The federal government has leased 229 million acres of public and private land to producers in 12 western states for oil and natural gas drilling since 1982, an area greater than the combined size of Colorado, New Mexico and Arizona, according to a study released Tuesday by a Washington, DC-based environmental group. But only a fraction of the land (13%) ever produced oil or natural gas.
Despite producers’ claims to the contrary, the Bush administration has increased land access to the energy industry during the past four years, removing barriers to oil and gas development on 44.6 million acres in the 12 western states, said the Environmental Working Group (EWG) in its 60-plus page study. The Clinton administration, in contrast, closed off 65 million acres to energy drilling
But despite this broad access to more than 200 million acres, the oil and gas industry has produced only enough energy from the land to satisfy 53 days of U.S. oil consumption and 221 days of natural gas consumption, noted the EWG, based on its analysis of well-by-well oil and gas production records that it obtained this month under the Freedom of Information Act.
Moreover, a recent federal government estimate “found that the five most oil- and gas-rich basins in the western U.S. contain [only] about a 280-day supply of oil and an eight-year supply of natural gas at current rates of consumption,” the EWG said.
The study attempts to debunk producers’ claims that access to federal lands in the West is restricted, and geologists’ claims that the resource potential of the basins in the Rocky Mountain region is prolific.”The records don’t show an area that been restricted [in leasing]. The evidence doesn’t support that theme,” said EWG spokesman John Corsiglia.
An Interior Department report, which was conducted at the direction of Congress, “told us there was a great deal of oil and gas [resources] in those basins,” noted Patty Morrison, principal deputy assistant secretary for land and minerals management.
The five basins contain an estimated 139 Tcf of natural gas — enough to heat the 55 million homes nationwide that use gas for more than 29 years, according to Interior calculations. The basins cited are the Paradox/San Juan Basin in Colorado, Utah and New Mexico; the Uinta/Piceance Basins in Colorado and Utah; the Greater Green Basin in Wyoming, Colorado and Utah; the Powder River Basin in Montana and Wyoming; and the Montana Thrust Belt in Montana.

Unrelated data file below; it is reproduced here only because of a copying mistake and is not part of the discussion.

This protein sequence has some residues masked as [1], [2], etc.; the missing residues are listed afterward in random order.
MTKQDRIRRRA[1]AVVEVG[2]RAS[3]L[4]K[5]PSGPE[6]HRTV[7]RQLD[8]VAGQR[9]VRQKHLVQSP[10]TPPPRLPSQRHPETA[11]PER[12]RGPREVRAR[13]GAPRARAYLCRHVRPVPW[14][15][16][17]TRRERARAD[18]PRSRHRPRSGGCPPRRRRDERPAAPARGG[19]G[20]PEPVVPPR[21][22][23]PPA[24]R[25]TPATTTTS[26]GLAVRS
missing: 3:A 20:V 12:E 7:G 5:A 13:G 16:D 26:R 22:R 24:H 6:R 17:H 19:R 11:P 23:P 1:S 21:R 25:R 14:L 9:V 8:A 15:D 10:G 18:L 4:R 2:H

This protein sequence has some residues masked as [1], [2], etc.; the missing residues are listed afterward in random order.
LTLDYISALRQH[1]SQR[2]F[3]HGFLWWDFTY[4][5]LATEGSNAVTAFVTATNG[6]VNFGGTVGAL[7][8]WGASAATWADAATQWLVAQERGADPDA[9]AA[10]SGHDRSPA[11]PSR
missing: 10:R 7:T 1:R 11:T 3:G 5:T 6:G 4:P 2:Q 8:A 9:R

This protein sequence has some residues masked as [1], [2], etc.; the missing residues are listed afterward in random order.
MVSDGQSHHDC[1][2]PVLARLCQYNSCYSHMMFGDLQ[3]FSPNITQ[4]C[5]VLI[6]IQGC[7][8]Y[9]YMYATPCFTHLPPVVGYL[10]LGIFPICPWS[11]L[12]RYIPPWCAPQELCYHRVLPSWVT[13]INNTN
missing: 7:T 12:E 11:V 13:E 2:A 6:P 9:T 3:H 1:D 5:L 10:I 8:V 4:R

The Interior study, issued in January 2003, also found that up to 64% of the surface land in the basins was available for leasing. An estimated 39% of the surface (containing 63% of the gas resource) was open to producers, with standard lease stipulations that are designed to protect air, water, wildlife and historic and cultural resources as well as reclamation. About 25% of the surface (containing 25% of the gas resource) was open, but had greater lease restrictions (such as seasonal restrictions). And 36% of the surface, with 12% of the gas resources, was closed to leasing, according to the agency.
While many lands are open to leasing, “there are more than 1,000 possible lease stipulations that could prevent development,” noted the Independent Petroleum Association of America, which represents independent oil and gas producers.
Interior said leasing activity fell during the Bush administration. In the first three years of Bush’s term, there was a 10.2% decline in the total number of acres leased and a 24.2% decrease in the number of leases issued compared to the last three years of the Clinton administration, the agency said. However, there was a 34% jump in the number of well permits issued by the current administration. The spurt followed Congress’s call for the Bureau of Land Management (BLM) to reduce the backlog of permits that resulted from a two-year moratorium related to the Powder River land-use plan.
All in all, “oil and gas leasing and production are occurring on a small fraction of public lands and are not the dominant use of those lands,” Interior said. “BLM manages 262 million acres of surface and 700 million acres of minerals…[But] less than one percent of BLM’s surface acreage or the federal mineral acreage have oil and gas production ongoing.”
There are approximately 55,000 producing oil and gas wells on public lands today, the agency noted.
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